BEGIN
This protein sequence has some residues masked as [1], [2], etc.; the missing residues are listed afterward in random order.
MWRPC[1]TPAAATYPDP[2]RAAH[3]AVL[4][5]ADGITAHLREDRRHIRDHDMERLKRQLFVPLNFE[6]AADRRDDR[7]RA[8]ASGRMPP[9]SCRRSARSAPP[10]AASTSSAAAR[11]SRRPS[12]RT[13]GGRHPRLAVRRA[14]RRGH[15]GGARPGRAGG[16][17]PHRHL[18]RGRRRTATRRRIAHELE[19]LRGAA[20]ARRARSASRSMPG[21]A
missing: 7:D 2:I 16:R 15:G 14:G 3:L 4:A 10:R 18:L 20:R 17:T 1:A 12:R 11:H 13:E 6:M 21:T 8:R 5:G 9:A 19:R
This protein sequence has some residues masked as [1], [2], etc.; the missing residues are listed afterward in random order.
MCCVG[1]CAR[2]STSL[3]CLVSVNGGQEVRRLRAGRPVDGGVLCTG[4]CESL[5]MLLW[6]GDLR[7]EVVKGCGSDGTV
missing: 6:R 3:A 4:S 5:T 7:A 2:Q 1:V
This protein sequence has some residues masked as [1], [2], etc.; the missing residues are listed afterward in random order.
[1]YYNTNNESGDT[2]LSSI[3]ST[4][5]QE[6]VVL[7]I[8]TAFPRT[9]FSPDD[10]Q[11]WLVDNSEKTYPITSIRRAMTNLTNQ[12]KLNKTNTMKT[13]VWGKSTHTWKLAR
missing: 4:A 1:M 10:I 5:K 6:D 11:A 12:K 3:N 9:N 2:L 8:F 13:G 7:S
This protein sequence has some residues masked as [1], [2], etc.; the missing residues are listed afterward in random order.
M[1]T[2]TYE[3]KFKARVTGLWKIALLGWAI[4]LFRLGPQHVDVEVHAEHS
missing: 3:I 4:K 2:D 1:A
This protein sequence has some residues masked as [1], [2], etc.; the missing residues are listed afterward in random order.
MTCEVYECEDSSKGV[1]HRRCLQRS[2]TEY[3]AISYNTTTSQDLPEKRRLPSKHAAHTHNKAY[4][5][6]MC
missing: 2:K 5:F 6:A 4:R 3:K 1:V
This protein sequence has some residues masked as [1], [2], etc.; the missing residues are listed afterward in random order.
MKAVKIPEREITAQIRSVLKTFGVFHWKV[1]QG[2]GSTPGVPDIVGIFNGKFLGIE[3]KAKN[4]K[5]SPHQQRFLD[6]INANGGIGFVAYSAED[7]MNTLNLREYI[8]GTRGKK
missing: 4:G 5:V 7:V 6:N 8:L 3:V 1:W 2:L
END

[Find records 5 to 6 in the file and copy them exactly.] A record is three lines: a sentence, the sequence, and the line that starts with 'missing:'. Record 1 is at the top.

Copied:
This protein sequence has some residues masked as [1], [2], etc.; the missing residues are listed afterward in random order.
MTCEVYECEDSSKGV[1]HRRCLQRS[2]TEY[3]AISYNTTTSQDLPEKRRLPSKHAAHTHNKAY[4][5][6]MC
missing: 2:K 5:F 6:A 4:R 3:K 1:V
This protein sequence has some residues masked as [1], [2], etc.; the missing residues are listed afterward in random order.
MKAVKIPEREITAQIRSVLKTFGVFHWKV[1]QG[2]GSTPGVPDIVGIFNGKFLGIE[3]KAKN[4]K[5]SPHQQRFLD[6]INANGGIGFVAYSAED[7]MNTLNLREYI[8]GTRGKK
missing: 4:G 5:V 7:V 6:N 8:L 3:V 1:W 2:L